This article is part of the Insights Uncharted Brain series.
In March 1946, just months after the end of the second world war, James Douglas began a pioneering and extraordinary study. Based on a representative sample of 5,362 babies all born in the same week of that month, the study began as a one-off investigation of the cost of childbirth and the quality and efficiency of obstetric services. From there it became the longest continuously running study of health over the human life course in the world.
The Medical Research Council National Survey of Health and Development (NSHD), also known as the British 1946 birth cohort, continues to this day and the information enables us to glean new understandings about health – including the workings of the brain and the development of Alzheimer’s disease. We have been privileged to continue Douglas’s work and, indeed, today we still use the data he began gathering over seven decades ago.
In 2016, a sub-study of 502 people from the cohort, known as Insight 46, was started specifically to address brain ageing and dementia, and their life course influences. Using cutting-edge imaging and AI technology, we have been observing their brains ever since.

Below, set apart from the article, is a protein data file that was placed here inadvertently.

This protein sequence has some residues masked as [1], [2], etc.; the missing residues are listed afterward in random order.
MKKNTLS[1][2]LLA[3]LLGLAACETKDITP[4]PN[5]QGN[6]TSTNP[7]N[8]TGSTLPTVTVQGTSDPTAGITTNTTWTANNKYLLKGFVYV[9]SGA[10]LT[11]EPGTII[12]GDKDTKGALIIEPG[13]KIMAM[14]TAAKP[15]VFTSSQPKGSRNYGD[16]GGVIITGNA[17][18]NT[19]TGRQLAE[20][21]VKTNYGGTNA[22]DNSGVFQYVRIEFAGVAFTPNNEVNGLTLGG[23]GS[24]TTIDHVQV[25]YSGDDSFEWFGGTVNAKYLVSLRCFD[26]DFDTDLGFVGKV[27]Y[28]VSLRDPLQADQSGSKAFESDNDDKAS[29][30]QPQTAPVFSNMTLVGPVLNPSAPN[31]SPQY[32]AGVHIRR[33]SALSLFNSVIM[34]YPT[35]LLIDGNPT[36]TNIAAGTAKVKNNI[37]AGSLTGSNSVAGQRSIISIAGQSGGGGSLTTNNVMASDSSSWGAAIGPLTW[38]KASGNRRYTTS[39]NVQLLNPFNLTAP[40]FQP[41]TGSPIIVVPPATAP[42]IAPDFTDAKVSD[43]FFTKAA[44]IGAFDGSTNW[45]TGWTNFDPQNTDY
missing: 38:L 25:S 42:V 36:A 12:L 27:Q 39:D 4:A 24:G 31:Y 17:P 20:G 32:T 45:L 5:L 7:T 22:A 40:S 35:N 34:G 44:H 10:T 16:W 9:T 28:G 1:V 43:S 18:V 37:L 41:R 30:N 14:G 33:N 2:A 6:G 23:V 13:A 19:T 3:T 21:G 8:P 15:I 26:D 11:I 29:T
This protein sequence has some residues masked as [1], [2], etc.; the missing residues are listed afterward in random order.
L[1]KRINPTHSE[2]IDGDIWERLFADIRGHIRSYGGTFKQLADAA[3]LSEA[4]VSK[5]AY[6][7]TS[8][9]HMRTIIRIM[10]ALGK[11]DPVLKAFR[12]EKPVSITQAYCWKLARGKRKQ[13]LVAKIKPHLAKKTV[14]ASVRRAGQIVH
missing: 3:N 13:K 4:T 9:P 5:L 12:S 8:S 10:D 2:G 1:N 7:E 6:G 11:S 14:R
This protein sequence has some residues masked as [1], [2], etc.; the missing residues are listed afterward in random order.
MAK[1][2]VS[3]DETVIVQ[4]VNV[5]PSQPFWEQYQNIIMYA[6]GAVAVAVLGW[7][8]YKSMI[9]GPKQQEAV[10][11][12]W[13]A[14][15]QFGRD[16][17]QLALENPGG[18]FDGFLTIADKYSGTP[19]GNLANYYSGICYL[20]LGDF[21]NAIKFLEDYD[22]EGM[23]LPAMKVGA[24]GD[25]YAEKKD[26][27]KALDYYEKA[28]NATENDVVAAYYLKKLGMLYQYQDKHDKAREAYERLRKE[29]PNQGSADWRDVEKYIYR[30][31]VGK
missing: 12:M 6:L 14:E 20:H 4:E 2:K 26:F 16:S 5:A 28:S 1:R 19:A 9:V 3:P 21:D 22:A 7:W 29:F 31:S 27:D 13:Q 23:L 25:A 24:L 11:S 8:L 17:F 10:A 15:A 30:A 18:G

The results from our studies have revealed several important insights, including:
Cognitive function in childhood relates to cognitive performance 70 years later.
Education does not just increase opportunities but is significantly associated with brain health in later life.
Midlife appears to be the time when hypertension and cardiovascular risk may influence dementia risk
While weight gain in midlife has many adverse health implications, weight loss in later life may in some cases be a sign of impaired brain health.
This story is part of Conversation Insights
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How it all began